22 November. At 1:50 p.m. today the greatest political as well as human tragedy I have known in my 20 years occurred when President John F. Kennedy was killed in Dallas, Texas, by an assassin’s bullet. This was such a momentous and horrible tragedy that I must set it down.

It affects me as a human and as an American. One can hardly believe it happened—in fact I can still scarcely take it in, nor for that matter can anyone else on this campus or in these United States or, I doubt, in the world.

The tragedy occurred in Dallas (central time) at 12:30. Twenty minutes later the news came over the radio as I was calmly addressing a letter to Steve [my love interest at the time]. When the radio said a perhaps fatal wound, I couldn’t help hoping that he might live. But little chance with a gunshot wound through the right temple. It was utterly unbelievable.

I went to work this afternoon [I had a part-time job in the Law Library] but could only bear it for a half hour. At this time it wasn’t sure that he would die but then he did while I was there.

Horror & disbelief were the first reactions. About my first words were, “Oh, My God.” On my way to work I had passed Sandy’s room and told her. Her first words, “Oh, My God.” Peter Lawford’s comment: “Oh, My God,” and perhaps countless others said the same.

No one could do anything. No one could think of studying. What could one do? Little groups of students, stricken faces, people saying hi extremely somberly. It was as if the world had fallen on our shoulders and we didn’t know quite what to do with it—rail against it, scream, cry, be disgusted. What the hell was this world coming to when some lunatic shoots the President? What did this damn lunatic expect to accomplish? Kennedy was cut off in the prime of life—he was only 46. Younger even than any other President before him—and two young children.

All we could do was sit around and listen to the radio and discuss the ironies of it all. What would it do to the country, to the whole world? Condolences poured in; important men from everywhere spoke their two words about their grief. The WORLD was shocked—everyone feels a loss. The UN had a minute’s silence; Broadway closed all theaters; parties were canceled.

Coming back to the dorm from the Law Library, it was as if someone had slapped me in the face again. It wasn’t like Towney’s death [a friend who had died earlier that year]—it was more abstract, but I started crying a little. A great hero had died. It was a man I had seen in the Senate chamber during my high school junior year then later during one of my working summers, both in Constitution Hall and on the lawn of the White House. Thus he meant a great deal personally to me. I liked him as a President, despite all the criticism everyone else handed me about him. He stood up for what he believed and now he is a martyr.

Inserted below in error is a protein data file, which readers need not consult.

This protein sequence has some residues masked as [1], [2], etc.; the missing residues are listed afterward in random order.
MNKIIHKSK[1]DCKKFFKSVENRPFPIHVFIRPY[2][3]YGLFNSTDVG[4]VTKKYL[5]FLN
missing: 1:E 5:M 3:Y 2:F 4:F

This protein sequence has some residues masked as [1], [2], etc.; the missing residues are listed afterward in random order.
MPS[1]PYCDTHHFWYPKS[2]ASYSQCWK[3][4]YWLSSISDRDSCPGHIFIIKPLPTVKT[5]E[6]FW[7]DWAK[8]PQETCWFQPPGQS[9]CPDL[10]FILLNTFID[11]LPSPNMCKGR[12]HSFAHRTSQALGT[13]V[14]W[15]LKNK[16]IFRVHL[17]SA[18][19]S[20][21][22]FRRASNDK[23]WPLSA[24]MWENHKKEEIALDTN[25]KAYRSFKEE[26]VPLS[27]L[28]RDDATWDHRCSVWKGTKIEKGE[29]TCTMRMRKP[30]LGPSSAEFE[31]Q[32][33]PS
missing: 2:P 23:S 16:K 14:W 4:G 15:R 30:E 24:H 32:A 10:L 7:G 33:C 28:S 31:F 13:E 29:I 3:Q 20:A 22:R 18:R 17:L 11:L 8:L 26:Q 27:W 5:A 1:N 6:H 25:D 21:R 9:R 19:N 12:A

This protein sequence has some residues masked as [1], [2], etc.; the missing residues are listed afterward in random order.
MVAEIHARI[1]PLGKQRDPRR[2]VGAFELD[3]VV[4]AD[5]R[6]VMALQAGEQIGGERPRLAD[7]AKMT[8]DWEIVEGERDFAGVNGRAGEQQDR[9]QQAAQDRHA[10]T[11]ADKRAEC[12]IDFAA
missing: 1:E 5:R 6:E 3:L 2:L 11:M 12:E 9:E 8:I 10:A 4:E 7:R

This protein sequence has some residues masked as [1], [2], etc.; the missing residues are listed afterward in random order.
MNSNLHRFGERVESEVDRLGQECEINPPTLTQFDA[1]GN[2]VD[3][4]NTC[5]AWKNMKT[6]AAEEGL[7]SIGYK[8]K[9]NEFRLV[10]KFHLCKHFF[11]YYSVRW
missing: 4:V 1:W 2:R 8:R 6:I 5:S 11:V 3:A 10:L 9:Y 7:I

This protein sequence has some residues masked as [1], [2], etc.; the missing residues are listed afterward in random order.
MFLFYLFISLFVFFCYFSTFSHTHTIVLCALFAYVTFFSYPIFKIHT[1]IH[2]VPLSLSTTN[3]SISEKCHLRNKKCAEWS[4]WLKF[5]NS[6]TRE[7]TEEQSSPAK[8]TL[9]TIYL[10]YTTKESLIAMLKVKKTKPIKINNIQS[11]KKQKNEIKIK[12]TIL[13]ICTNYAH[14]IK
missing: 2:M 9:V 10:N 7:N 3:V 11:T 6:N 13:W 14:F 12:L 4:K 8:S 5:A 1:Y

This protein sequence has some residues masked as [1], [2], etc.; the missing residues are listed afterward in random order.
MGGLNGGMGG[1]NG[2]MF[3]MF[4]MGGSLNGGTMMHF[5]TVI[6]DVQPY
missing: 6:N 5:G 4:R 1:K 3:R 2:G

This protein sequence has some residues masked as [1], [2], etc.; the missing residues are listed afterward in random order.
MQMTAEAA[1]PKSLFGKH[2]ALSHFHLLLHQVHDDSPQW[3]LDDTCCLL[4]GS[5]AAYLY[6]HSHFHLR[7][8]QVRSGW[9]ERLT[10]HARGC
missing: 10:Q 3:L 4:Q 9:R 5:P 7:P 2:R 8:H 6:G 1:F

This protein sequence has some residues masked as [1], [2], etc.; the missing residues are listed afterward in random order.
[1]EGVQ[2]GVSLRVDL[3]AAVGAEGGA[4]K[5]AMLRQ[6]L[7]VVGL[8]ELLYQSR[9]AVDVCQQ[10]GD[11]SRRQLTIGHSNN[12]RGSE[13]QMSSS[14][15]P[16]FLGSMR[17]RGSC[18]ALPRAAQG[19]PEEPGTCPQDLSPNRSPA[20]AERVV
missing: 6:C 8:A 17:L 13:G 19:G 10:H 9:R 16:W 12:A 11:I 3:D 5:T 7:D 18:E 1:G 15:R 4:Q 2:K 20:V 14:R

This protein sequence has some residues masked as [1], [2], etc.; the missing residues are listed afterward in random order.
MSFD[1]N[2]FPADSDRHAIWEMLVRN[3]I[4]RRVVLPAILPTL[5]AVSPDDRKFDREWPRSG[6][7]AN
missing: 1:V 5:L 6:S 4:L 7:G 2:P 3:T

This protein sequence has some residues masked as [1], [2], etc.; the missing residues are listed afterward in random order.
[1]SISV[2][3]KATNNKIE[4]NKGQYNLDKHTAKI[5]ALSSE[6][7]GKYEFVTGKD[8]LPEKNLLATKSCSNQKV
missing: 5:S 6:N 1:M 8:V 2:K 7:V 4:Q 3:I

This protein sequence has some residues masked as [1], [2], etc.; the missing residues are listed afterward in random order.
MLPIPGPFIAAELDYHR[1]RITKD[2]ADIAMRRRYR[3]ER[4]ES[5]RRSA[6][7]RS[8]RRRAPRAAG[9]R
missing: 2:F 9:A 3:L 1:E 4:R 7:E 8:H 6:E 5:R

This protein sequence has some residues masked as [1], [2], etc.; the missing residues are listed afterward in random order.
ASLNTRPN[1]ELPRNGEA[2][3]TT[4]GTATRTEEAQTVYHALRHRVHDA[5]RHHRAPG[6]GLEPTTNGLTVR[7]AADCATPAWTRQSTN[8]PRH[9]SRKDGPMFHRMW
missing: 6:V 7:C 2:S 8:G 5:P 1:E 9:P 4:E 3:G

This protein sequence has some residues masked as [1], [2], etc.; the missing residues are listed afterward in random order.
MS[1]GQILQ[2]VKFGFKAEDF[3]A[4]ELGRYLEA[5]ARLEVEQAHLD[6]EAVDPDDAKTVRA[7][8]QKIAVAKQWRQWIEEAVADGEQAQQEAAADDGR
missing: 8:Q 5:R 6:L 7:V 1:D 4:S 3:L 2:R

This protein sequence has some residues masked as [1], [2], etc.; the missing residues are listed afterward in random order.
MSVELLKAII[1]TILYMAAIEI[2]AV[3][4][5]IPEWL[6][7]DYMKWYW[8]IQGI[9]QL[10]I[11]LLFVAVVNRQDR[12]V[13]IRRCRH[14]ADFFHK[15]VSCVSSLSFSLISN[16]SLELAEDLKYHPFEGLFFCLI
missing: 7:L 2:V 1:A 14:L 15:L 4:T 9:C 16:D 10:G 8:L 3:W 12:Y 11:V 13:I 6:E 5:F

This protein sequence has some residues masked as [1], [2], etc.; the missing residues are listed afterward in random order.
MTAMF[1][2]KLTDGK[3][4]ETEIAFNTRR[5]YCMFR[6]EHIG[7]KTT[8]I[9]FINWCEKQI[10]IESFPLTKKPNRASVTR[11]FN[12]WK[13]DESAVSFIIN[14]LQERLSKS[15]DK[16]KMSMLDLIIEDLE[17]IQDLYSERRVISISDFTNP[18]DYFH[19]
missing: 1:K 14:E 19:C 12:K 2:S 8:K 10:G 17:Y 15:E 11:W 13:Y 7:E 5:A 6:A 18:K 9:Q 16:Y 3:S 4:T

Now we have President Lyndon Johnson, ironic throwback to Lincoln’s assassination. (I suppose I was referring to the fact that Lincoln’s Vice President was Andrew Johnson. History does seem to repeat itself!)

Johnson being sworn in as President, Jackie Kennedy by his side.

I wonder what my father thinks and my family. It is interesting to hear various views on his death. The consensus of opinion is much the same however—shock, grief, tragedy for the world, etc.

Dallas, Texas, thou will go down in ignominious history [I must have remembered my Shakespeare – I was an English major, after all].

Years later, I visited the Sixth Floor Museum in the Book Depository in Dallas, where Lee Harvey Oswald fired the fatal bullet. My son drove me down the street where the event took place and the area still carries the emotional vibes of what happened there.

US CONGRESS — LOVE ‘EM OR OUST ‘EM

US Senate Chamber Pass for July 8, 1959

Congress…how exasperating! And infuriating…but that’s the government we’ve chosen so we must live with it and eventually vote out those we don’t want. Democracy isn’t all sweetness and perfection, but somehow it keeps working, one way or another. I had my first experience of actually seeing them in action back in 1959. My visit is something to remember, especially now.

When my family left Tripoli, Libya, my Army Corps of Engineers father  had orders for the Pentagon. He went on to work for the powerful Joint Chiefs of Staff, an honor for his career and a promotion to full Colonel. We lived in a small but homey stone house in Alexandria, Virginia, and I attended the last two years of high school at Francis C. Hammond, now a middle school.

My classmate, Barbara, and I enjoyed exploring the museums and other highlights in our nation’s capitol. We’d take the bus to the Washington Mall area and walk all over the place. On one of these excursions, in 1959, we decided to discover how government worked and visit the Senate.

Barbara had a boyfriend who was working as a US Senate Page. Pages, who were at least 16 and high school juniors with a good grade average, worked for senators. Although they were mainly “gofers,” they got to witness history in the making. He had told her we could go to the Texas House of Representatives office and get passes for both the House and the Senate.